Ambassador: China holds 'open attitude' to intl investigation on COVID-19 origins

The Chinese ambassador to Germany said on Friday that china has an "open attitude" to international investigations on the origins of the coronavirus and will continue to support the World Health Organization in an open, transparent and responsible way.

China rejects groundless accusation made by some Western politicians for how it had handled the novel coronavirus outbreak, Wu Ken said in an interview with Germany's Der Spiegel magazine, as the U.S. and Australia claim the virus came from a Chinese laboratory and pressing for an international investigation.

China has been working with the WHO closely since the COVID-19 outbreak, the ambassador noted. A WHO delegation visited Wuhan, the epicenter of the disease in central China's Hubei Province, on January 20, and the WHO sent another team of experts including from the U.S. and Germany to China in mid-February.

"China will continue to support the work of the WHO in an open, transparent and responsible manner, it holds an open attitude to international investigation, and it supports the exchange of research among scientists."

Chinese and American scientists are currently working together on some project to trace the origins of the virus, he noted.

"But we reject putting China in the dock without evidence, assuming its guilt and then trying to search for evidence through a so-called international investigation," Wu said.

It's important to research for the origins of the virus, but it is scientists' not politicians' job, Wu said.

What's more important at the moment is to accelerate the research of vaccine and drugs to contain the pandemic and saves lives, he added.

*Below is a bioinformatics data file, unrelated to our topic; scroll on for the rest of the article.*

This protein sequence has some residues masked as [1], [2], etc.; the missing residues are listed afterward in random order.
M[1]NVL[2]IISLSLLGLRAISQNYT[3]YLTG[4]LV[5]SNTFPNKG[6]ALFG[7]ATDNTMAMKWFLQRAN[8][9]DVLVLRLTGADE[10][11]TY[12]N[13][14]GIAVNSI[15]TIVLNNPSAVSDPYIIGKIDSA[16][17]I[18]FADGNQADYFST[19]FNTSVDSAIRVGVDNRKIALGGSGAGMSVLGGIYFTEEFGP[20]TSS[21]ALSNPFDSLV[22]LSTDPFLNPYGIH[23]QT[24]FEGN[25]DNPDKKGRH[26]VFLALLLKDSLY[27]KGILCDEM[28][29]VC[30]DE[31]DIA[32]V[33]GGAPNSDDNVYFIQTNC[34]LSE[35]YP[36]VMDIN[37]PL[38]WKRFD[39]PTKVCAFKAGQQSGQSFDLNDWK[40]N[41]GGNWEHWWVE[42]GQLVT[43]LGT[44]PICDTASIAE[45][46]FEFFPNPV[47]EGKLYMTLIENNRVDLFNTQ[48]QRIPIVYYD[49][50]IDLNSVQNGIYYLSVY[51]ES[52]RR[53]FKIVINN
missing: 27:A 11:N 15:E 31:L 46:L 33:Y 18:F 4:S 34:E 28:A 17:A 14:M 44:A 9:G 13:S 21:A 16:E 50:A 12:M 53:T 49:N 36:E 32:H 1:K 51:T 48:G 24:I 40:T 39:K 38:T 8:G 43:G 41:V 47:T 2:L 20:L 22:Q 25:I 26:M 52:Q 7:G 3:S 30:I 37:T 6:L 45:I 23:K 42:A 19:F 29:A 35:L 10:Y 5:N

Chinese Ambassador to Germany Wu Ken (R, front) distributes health kits to representatives of overseas Chinese students at the Chinese Embassy in Germany, in Berlin, Germany, April 2, 2020. /Xinhua

Chinese Ambassador to Germany Wu Ken (R, front) distributes health kits to representatives of overseas Chinese students at the Chinese Embassy in Germany, in Berlin, Germany, April 2, 2020. /Xinhua

Asked about U.S. President Donald Trump's allegations over the Wuhan lab leak, Wu denounced it as a "conspiracy theory," saying it only attempted to shift blame for its own mishandling.

The WHO as well as many well-known infectious disease experts have said there's no evidence showing the coronavirus is man-made.

The claims that the virus was created in or naturally leaked from the Wuhan Institute of Virology are unproven, the Chinese ambassador said, citing Peter Daszak, a leading disease expert of EcoHealth Alliance in the U.S.

The Wuhan Institute of Virology houses China's first P4 lab – it can handle Class 4 pathogens such as Ebola – the same security level with the Robert Koch Institute in Berlin, and therefore, it's not possible for a lab with such high-level security to have any virus leak, Wu stressed. 

Asked whether China should be held accountable for the global pandemic and pay for the coronavirus reparations, Wu said China strongly opposes such action.

He said China is a victim of COVID-19 just like any other country, and China bought the world time – at least six weeks – by quickly imposing travel restrictions and enforcing a lockdown in Wuhan.

Sadly some countries ignored China's warning and believed the situation was under control, he added.

"There are neither treaties or precedents in international law that require the country where the virus originated to bear the losses of other countries… Who should be responsible for and pay reparations for diseases such as H1N1 flu, AIDS, and mad cow disease?"

Those who try to hold China responsible are not concerned with international law but attempt to shift responsibility and blame by diverting the public's attention from their own slow and ineffective response, Wu said.

Asked whether the pandemic could lead to a China-U.S. escalation, Wu said both countries must keep a cool head with regards to xenophobia and conspiracy theories and work together to defeat the coronavirus pandemic.

Both China and the U.S. should reject allegations and decisions that scapegoat other countries and races, otherwise it would inevitably deepen mutual mistrust and confrontation, the ambassador said.

Wu said countries with more resources and capacity should focus on "responsibility not leadership" and should be committed to safeguarding global public health but geopolitical confrontation.

(Cover: Chinese Ambassador to Germany Wu Ken speaks in an interview with Xinhua in Berlin, Germany, May 28, 2019. /Xinhua)